The venue was the Brazen Head, the quaint and very old boozer on the side of the Liffey and in close proximity to St. Patrick’s Cathedral.
The occasion was the launch of a charity CD for the Christmas market featuring the singing talents of the former Irish soccer manager Eoin Hand.
And the emcee for the night was the one and only Mr. Magee, the most knowledgeable man in Irish sport and definitely one of the most charming.
As he prepared to officially cut the ribbon on the disc recorded live at the legendary John B. Keane bar in Listowel, Co. Kerry Jimmy remarked that it was a pleasure to see Eoin Hand launch his new CD on the same day Michael Jackson’s This Is It was unveiled this side of the world.
Quite what the late Michael would make of Eoin Hand singing the likes of “After the Ball,” “The Voyage” and “Danny Farrell” with help from the likes of Mickey McConnell is anyone’s guess.
But Eoin makes a good job of it on this album, released to raise funds for the Irish Guide Dogs for the Blind, and Jimmy made a great job of emcee for the night.
He knows his football does our Jimmy, so he was able to speak with authority on great Ireland-France clashes of the past.
And not surprisingly, he did remind us that Eoin Hand was the last Irish manager to beat France when Michel Platini, et al, were on the wrong end of a 3-2 scoreline at Lansdowne Road all of 28 years ago.
Eoin, as he admitted on Monday night, wasn’t to know it then, but that was the highlight of his managerial career as far as the boys in green were concerned.
Even with beating France on that memorable day -- I was there with many other starry eyed teenagers -- Ireland missed out on the 1982 World Cup finals on goal difference to the French in a group topped by Belgium.
It was a tragedy for a team of all the talents that included the likes of Liam Brady, David O’Leary, Davy Langan, Mark Lawrenson and Frank Stapleton.
O’Leary and Stapleton did get to travel to Italia with Jack Charlton some nine years later, but by then they were both bit players in the Jack scheme of things.
Sadly Brady and Lawrenson and Langan, injured in the French game, never got to taste life on the biggest stage of them all, and all three failed to make it even to Germany for Euro ’88.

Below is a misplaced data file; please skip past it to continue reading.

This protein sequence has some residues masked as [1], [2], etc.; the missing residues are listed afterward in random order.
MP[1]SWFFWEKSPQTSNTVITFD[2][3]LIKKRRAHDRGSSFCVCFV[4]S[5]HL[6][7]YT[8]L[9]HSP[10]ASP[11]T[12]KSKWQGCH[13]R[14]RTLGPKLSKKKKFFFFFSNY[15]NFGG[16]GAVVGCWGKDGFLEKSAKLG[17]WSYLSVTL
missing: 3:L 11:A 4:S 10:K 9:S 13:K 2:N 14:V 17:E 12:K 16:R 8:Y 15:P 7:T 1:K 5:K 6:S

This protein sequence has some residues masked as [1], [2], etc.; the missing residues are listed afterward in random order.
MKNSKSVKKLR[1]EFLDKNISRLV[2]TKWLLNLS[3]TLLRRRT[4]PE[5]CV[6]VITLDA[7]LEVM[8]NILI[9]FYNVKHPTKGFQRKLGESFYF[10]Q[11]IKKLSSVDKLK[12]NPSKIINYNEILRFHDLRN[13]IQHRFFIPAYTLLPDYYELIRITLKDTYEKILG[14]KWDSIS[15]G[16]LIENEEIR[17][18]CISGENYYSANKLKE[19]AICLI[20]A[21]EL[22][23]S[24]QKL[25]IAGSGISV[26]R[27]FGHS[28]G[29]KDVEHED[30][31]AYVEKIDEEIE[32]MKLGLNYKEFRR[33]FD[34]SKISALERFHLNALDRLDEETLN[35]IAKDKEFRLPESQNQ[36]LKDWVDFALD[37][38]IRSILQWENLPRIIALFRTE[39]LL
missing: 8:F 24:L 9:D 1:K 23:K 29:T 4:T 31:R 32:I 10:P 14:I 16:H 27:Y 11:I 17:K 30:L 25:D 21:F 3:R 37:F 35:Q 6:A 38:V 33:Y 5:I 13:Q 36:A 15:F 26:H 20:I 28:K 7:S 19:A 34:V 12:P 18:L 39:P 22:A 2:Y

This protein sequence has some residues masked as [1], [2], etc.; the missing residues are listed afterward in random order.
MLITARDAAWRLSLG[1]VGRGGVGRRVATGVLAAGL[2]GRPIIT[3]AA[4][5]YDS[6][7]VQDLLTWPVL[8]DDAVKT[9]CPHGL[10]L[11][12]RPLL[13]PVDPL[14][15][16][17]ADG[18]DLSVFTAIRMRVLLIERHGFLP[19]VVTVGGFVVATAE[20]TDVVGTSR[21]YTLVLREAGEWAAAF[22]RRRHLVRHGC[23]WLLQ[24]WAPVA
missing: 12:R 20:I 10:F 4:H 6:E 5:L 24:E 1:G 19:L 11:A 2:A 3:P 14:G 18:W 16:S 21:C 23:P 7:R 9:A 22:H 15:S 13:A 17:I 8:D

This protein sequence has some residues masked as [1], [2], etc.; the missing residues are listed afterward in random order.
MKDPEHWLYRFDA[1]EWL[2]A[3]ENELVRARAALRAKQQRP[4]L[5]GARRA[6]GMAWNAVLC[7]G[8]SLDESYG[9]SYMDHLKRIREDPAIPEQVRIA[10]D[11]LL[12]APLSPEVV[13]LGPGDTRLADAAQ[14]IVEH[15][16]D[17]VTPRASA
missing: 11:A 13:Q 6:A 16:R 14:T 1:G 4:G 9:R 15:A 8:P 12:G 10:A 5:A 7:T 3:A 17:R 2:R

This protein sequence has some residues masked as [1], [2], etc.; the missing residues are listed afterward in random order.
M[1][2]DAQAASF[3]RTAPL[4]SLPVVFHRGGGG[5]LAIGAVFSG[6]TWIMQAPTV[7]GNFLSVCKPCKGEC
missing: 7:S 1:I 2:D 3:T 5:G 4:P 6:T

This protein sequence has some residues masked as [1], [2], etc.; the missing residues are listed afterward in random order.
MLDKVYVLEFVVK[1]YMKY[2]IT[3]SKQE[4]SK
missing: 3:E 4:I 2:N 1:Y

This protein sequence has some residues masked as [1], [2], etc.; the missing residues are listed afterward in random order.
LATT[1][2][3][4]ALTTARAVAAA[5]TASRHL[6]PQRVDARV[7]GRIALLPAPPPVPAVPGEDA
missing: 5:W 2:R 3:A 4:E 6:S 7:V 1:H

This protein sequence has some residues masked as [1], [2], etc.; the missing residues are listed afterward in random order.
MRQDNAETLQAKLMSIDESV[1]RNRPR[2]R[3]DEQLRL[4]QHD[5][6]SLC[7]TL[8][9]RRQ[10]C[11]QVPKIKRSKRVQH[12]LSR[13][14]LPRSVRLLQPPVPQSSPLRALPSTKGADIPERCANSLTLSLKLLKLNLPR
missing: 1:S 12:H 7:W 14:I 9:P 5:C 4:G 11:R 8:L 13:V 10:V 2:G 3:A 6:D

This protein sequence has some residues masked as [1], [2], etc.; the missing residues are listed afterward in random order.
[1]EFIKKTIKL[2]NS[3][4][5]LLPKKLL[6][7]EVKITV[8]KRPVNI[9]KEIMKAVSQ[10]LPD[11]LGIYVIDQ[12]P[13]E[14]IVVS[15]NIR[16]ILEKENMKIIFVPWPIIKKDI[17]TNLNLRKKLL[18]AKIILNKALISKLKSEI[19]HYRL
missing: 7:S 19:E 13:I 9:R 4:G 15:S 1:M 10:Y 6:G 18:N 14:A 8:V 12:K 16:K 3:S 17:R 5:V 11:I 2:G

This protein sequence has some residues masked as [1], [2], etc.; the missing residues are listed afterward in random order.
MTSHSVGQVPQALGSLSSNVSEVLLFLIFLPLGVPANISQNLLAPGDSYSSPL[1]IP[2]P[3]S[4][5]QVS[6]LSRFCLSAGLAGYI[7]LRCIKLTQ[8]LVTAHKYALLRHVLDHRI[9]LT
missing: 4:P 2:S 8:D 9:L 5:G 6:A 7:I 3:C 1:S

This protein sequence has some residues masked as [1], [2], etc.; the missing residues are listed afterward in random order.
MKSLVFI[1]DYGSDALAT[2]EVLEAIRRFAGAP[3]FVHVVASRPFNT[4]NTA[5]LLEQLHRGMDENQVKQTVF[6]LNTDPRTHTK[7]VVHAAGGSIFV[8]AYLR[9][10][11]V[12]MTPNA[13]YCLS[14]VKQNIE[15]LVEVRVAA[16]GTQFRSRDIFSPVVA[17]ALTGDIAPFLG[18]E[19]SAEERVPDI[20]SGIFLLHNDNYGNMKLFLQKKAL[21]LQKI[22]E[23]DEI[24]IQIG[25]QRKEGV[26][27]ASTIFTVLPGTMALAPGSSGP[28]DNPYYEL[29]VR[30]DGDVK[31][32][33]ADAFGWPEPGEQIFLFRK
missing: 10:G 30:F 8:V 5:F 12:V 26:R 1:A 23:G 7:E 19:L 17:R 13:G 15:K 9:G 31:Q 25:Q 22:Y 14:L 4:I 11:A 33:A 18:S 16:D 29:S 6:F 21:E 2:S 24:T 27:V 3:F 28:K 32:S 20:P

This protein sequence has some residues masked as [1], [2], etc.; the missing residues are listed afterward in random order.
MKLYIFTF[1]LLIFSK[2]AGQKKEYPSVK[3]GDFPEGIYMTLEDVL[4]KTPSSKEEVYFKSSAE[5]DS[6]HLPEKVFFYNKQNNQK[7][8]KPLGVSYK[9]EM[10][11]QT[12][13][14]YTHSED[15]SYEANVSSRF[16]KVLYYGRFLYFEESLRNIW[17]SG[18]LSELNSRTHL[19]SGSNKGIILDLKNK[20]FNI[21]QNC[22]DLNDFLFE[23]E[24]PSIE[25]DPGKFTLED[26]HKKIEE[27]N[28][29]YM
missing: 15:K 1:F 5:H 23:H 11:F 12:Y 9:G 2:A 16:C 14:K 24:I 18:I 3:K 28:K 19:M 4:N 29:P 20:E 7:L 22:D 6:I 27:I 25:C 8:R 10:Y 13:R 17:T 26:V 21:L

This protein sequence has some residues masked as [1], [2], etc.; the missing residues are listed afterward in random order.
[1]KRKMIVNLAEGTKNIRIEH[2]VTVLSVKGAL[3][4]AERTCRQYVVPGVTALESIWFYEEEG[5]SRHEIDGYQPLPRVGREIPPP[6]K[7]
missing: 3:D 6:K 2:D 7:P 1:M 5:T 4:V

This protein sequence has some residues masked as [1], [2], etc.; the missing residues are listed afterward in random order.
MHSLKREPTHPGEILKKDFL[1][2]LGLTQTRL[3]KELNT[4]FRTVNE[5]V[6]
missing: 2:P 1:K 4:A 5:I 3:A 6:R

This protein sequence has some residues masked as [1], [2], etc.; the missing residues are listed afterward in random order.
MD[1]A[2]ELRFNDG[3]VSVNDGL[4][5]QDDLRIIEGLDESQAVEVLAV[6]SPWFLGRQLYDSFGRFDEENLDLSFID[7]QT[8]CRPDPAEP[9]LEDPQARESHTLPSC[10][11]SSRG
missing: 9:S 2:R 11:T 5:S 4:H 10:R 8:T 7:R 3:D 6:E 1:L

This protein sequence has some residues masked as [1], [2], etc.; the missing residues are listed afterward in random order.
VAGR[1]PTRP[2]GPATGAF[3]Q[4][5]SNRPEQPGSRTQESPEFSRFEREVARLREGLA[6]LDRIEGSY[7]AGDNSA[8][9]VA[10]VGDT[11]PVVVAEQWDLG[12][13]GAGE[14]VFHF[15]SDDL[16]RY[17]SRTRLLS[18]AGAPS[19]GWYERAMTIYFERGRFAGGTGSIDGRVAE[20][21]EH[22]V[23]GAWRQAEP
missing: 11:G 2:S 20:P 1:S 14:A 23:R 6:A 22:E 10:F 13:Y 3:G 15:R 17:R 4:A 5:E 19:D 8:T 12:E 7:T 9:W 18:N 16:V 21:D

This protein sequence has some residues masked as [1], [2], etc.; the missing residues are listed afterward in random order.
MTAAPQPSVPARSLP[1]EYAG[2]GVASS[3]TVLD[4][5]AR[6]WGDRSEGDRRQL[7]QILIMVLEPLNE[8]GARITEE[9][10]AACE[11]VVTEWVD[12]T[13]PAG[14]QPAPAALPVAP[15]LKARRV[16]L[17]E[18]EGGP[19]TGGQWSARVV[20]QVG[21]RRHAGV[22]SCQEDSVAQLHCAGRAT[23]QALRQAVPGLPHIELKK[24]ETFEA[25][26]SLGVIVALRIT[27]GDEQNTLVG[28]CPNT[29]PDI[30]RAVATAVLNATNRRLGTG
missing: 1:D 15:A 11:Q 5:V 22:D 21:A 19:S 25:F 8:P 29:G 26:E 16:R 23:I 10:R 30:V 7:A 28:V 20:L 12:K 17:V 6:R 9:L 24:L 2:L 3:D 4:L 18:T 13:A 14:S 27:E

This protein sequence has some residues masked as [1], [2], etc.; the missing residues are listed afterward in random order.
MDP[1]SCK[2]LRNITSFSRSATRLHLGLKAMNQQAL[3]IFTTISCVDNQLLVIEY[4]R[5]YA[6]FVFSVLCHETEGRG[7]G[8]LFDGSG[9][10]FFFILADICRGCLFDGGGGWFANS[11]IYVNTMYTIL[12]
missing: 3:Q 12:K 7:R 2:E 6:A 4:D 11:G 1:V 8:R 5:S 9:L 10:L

They know, as Eoin Hand does, how fickle the game of football is. That’s why the forthcoming World Cup playoff clash with France is so important, not just for the very future of the game on this cash starved island of ours but also for the players themselves.
Some of the current stars of Irish soccer -- notably Messrs Given, Duff, Kilbane and Keane -- have already illuminated a World Cup finals.
Others, notably Richard Dunne, were around in 2002 but never got off the bench in Japan or South Korea as Mick McCarthy got his team to the last 16 even without his so called Captain Fantastic.
Some, like Kevin Doyle and Stephen Hunt and Aiden McGeady, are within touching distance of a World Cup finals for the first time in their careers.
It might, as Eoin Hand would probably tell them if they asked, be the only occasion that they get this close to the greatest tournament any footballer worth his salt can play in.
That’s why Ireland have to throw everything including the kitchen sink at the French in Croker this Saturday night and then again in the Stade de France the following Wednesday.
These players have to give it their all against Henry, Anelka and company for the 180 minutes that will decide who goes to South Africa next summer.
It is a tall order to expect this Irish team to win. On paper the French leave us for dead in terms of pure talent, raw pace and goal scoring potential, but no Irish team has ever played a game on paper to the best of my knowledge.
We do play on grass and we do play well on grass, some of the time at least.
We have a manager now who knows better than most how to succeed at the highest level.
We have a coach in Marco Tardelli who has famously turned the French boss Raymond Domenech every time they met as managers of the Italian and France under -21 teams.
We have an assistant in Liam Brady who can tell those players in the Irish dressingroom what it feels like to get so close and yet remain so far from the World Cup pinnacle.
And we have a set of fans who will turn Croke Park into a rocking fortress on Saturday night, a set of fans who know what it means for this country to taste success on the international football stage after so many months of negative equity and negative comment on the news pages.
We need an Ireland win against the French. We need the team to qualify for the World Cup finals.
We need these players to deliver. If they can repeat the heroics of Eoin Hand’s team of ’81 in Dublin on Saturday night then this particular Irish side can set us up for one hell of a battle in Paris the next Wednesday.
If they give it their all we will be proud of them and we will be grateful. There can be no regrets for these boys in green over the next 10 days. No regrets.
We’ll gladly leave them to Eoin Hand and the nearly men of ’81.